Taurus-Littrow Valley

lunar surface with craters and hills. Hillsides are streaked with light grey and white.
NASA/GSFC/Arizona State University
April 16, 2018
CreditNASA/GSFC/Arizona State University
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This view of the Taurus-Littrow valley, a geologic exploration target for Apollo 17, comes from the Lunar Reconnaissance Orbiter Camera (LROC) about NASA's Lunar Reconnaissance Orbiter spacecraft. The center latitude is 20.15°N, center longitude 30.98°E. The image is about 11 miles (18 kilometers) wide.

LROC team scientists, led by Prasun Mahanti, continue their quest to understand the most common class of lunar surface feature: small impact craters. The Moon lacks a protective atmosphere, so objects - mostly bits of asteroids and comets - which would form short-lived meteors or bright fireballs high in Earth's atmosphere survive to strike the Moon's surface and blast out craters. Millions upon millions of small craters pock the lunar surface.

In a paper published in the planetary science journal Icarus, the Mahanti team reported results of a study of small crater populations at two Apollo sites. The Descartes study area. centered on the Apollo 16 landing point located at 8.9734°S latitude, 15.5011°E longitude, is a highlands site astronauts John Young and Charlie Duke explored in April 1972. The Taurus-Littrow study area, centered on the Apollo 17 landing site at 20.1911°N latitude, 30.7769°E longitude, is a valley on the edge of Mare Serenitatis that astronauts Gene Cernan and Jack Schmitt explored in December 1972.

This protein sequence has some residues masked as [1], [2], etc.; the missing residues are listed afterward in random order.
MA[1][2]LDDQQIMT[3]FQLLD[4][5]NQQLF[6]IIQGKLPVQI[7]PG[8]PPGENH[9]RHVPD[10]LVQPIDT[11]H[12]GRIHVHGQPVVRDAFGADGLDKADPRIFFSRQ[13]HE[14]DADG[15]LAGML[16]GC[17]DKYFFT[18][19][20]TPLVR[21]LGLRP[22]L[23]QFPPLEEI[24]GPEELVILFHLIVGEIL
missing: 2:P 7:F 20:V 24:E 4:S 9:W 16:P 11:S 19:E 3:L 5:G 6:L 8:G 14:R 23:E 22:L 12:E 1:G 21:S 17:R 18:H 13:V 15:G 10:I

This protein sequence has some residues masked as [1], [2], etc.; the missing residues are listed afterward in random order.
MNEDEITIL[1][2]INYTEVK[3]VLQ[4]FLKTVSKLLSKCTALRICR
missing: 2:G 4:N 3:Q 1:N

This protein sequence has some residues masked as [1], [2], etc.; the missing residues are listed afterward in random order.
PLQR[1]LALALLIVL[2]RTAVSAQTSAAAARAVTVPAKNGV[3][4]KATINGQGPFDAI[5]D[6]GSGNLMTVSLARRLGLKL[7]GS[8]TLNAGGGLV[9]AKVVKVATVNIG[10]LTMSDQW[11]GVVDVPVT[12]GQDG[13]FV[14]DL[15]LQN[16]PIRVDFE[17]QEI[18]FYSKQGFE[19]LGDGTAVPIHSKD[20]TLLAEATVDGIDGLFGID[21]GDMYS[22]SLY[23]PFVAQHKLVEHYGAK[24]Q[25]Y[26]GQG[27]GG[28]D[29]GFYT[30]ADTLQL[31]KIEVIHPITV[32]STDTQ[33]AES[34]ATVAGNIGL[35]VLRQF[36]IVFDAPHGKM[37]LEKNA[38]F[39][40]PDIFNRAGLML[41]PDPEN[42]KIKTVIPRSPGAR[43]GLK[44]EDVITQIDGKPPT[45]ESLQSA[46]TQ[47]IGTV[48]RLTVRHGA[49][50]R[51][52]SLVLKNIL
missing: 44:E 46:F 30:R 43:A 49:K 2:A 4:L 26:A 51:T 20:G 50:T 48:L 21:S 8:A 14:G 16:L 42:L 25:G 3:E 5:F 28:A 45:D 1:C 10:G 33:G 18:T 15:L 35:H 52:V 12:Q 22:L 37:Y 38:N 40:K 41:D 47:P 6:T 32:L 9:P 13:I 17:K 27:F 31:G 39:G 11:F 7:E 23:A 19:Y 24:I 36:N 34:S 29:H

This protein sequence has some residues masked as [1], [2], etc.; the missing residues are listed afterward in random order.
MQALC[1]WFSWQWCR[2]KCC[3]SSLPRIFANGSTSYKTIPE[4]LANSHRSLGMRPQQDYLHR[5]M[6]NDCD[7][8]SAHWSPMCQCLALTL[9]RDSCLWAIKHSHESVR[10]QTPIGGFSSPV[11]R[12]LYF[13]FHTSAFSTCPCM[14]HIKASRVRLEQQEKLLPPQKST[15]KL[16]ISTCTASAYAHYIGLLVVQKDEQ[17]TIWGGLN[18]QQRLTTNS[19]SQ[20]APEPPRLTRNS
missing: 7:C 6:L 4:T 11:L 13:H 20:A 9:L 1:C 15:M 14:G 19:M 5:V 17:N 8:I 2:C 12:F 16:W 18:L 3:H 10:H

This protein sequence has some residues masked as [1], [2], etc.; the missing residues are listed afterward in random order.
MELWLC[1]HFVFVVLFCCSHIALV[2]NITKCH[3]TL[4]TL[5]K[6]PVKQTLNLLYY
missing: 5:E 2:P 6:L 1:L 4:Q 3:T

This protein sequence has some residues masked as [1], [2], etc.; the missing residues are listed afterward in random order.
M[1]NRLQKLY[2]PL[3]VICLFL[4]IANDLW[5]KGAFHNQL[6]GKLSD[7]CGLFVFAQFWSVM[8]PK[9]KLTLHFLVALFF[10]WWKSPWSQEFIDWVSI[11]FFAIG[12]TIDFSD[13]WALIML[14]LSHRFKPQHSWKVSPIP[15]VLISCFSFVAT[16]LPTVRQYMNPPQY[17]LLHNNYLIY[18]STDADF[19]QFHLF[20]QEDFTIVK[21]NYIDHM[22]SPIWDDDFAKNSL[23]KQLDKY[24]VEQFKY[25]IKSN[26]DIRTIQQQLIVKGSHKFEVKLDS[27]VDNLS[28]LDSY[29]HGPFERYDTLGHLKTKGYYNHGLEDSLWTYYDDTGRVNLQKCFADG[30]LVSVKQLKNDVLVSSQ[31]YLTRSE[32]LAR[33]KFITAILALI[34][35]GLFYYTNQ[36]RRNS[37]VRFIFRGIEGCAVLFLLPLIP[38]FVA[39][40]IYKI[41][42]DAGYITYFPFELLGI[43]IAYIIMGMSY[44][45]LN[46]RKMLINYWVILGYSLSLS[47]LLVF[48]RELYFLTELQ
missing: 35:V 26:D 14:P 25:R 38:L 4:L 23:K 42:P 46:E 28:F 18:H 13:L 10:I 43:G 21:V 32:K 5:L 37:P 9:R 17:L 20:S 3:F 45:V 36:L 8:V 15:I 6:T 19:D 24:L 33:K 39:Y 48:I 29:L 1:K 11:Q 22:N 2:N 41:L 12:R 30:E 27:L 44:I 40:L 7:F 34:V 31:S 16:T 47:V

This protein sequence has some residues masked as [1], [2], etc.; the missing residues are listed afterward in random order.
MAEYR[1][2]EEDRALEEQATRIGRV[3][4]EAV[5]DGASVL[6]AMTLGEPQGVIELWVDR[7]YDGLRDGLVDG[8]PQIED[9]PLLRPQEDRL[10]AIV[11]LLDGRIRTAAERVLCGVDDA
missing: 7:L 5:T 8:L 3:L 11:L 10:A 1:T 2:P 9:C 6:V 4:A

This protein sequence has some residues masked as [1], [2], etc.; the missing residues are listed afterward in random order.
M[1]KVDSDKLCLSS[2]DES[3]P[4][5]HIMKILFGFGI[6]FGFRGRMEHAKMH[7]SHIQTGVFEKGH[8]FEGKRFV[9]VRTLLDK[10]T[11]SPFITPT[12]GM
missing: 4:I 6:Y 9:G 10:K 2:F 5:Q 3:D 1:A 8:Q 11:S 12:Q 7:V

LROC has imaged the Apollo 16 and Apollo 17 sites several times under different lighting conditions. So sharp are LROC images that scientists can see the shadows cast by the American flags the astronauts planted at the sites. These images enabled Mahanti's team to examine in great detail craters measuring from 35 to 200 meters wide. The scientists studied 2568 craters at Descartes and 2543 craters at Taurus-Littrow in that size range.

The LROC scientists compared and catalogued the shape of small craters to better understand how erosion takes place in the top few meters of the regolith (soil). They grouped the craters into three basic classes. "A" craters are the least degraded, with sharp rims and bowl-shaped interiors. "C" craters are the most degraded, with no rims and shallow, funnel-shaped profiles. "B" craters fall in-between. They have rims lower than "A" craters and are more bowl-shaped than "C" craters. The shapes indicate how much erosion has taken place.